Discipline: Chemistry and Chemical Sciences
Subcategory: Biochemistry (not Cell and Molecular Biology and Genetics)
Jesus Gonzalez - Boise State University
Lyme disease is a tick-transmitted illness caused by the spirochaete bacteria Borrelia burgdorferi. If left untreated, Lyme disease can lead to serious health problems with symptoms such as fever, flu like headaches and inflammation of joint tissue. According to the CDC, over 30,000 cases of Lyme disease were reported in the United States in 2014. Current treatments for Lyme disease include therapeutic drugs such as doxycycline, amoxicillin and cefuroxime axetil. Though these medications prove to be effective, symptoms can persist in some patients leading to Post Treatment Lyme Disease Syndrome. This makes development of new novel antibiotics vital. 5’-methylthioadenosine/S-adenosylhomocysteine is a key component in the methionine salvage pathway and an essential part of Borrelia burgdorferi metabolic activity. In this study, a series of compounds that have shown a potential to bind in the enzyme active site and inhibit enzymatic activity were screened against recombinant Borrelia MTN. In the past, inhibitors have shown potent inhibition activity with Ki values reported in the nanomolar range, confirming MTN as an excellent drug target in the bacteria Borrelia. Future work includes inhibition assays on newly synthesized potential enzyme inhibitors referred to as the HD series. Further studies will allow for a potential determination in newly effective antibiotics.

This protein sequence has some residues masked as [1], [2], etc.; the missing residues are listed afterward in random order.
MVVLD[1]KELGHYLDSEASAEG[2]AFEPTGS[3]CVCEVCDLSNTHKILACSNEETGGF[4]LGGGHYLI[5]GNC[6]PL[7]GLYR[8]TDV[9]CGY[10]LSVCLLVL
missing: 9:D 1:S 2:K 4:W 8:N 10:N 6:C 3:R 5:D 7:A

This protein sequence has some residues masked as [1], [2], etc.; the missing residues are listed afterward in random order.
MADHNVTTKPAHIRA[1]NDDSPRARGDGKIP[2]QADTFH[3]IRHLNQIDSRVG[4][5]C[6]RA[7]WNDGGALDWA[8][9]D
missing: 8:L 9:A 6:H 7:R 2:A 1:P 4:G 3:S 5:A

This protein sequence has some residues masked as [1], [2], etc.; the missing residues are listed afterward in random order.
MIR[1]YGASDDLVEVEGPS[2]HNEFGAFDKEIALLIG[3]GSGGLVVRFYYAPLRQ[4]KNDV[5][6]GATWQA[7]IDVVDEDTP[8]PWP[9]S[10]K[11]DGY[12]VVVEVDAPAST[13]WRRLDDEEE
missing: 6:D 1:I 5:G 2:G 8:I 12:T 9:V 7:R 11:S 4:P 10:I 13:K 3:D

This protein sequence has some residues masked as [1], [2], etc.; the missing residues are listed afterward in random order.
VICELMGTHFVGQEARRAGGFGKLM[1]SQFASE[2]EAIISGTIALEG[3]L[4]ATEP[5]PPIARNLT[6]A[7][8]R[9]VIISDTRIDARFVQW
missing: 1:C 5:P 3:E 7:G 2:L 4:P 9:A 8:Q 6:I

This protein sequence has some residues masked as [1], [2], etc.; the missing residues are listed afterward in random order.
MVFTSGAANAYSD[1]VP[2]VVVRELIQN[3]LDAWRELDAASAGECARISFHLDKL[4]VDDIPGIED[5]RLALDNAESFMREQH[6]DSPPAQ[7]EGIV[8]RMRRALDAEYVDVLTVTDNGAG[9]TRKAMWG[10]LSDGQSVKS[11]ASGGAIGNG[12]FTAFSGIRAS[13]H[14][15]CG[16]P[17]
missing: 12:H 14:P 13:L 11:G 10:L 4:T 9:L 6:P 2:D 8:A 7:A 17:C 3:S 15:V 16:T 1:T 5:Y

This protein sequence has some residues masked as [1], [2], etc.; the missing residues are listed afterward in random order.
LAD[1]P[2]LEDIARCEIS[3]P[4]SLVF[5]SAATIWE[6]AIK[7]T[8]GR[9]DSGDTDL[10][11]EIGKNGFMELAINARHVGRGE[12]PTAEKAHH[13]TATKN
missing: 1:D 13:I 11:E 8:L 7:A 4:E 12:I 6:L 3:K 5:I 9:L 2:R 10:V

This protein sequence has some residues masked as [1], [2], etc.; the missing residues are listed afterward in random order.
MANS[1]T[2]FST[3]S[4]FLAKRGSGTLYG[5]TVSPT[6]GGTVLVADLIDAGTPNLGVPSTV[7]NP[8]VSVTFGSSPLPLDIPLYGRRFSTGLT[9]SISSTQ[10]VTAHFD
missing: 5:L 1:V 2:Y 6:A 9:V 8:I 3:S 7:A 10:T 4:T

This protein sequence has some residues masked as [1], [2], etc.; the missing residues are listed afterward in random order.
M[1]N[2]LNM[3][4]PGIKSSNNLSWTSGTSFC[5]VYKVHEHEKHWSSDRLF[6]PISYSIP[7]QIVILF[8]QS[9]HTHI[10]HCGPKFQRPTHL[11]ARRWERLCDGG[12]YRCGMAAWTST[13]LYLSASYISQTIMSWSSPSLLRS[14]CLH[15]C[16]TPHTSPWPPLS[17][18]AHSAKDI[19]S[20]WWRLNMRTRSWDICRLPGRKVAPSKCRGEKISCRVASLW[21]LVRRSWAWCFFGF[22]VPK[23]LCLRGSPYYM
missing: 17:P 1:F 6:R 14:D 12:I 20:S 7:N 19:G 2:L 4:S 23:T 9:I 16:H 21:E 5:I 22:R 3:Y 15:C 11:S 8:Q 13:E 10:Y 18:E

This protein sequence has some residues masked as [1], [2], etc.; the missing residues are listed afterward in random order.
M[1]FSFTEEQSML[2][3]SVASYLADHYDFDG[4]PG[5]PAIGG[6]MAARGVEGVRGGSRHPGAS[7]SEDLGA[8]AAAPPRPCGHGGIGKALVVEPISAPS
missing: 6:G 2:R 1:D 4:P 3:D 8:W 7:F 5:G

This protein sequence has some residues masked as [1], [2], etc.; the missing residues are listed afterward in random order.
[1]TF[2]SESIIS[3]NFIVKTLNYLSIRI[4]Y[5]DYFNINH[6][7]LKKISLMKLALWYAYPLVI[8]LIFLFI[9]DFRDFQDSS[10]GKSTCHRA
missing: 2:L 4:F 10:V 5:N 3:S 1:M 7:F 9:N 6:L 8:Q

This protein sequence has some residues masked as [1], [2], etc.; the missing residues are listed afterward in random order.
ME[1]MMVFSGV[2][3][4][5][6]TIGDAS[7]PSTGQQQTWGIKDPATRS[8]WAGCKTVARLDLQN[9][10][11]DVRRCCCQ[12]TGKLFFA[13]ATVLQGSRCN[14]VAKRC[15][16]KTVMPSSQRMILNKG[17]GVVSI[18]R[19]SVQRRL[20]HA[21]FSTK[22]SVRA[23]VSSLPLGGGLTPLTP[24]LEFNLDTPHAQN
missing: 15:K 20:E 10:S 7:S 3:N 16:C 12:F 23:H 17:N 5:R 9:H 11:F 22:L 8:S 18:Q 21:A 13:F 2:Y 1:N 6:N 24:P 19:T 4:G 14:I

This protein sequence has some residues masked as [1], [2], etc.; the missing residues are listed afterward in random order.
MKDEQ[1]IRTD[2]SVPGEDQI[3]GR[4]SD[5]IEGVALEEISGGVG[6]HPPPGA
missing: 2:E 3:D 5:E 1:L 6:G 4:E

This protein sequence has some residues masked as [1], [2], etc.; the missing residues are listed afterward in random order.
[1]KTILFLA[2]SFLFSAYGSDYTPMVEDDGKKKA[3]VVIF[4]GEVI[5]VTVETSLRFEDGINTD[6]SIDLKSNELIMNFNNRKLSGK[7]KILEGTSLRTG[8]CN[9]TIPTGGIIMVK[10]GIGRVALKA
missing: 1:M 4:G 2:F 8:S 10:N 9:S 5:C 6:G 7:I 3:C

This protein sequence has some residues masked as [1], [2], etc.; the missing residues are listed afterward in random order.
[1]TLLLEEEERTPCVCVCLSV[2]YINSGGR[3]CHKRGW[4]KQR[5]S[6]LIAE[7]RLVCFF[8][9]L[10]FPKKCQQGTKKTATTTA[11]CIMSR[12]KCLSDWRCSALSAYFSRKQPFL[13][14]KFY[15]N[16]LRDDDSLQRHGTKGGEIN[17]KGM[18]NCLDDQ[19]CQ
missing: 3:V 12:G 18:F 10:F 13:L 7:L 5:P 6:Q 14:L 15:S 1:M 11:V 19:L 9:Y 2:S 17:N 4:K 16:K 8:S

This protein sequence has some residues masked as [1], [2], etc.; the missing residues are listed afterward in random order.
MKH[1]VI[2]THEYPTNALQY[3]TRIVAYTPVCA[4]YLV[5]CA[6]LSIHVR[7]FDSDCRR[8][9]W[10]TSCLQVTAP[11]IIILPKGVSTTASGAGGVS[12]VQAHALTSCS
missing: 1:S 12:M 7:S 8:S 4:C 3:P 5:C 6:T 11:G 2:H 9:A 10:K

Funder Acknowledgement(s): Ken Cornell
Faculty Advisor: Ken Cornell, firstname.lastname@example.org
Role: I performed the purification of recombinant MTN. I am currently running enzymatic assays on new antibiotics in order to confirm enzymatic inhibition.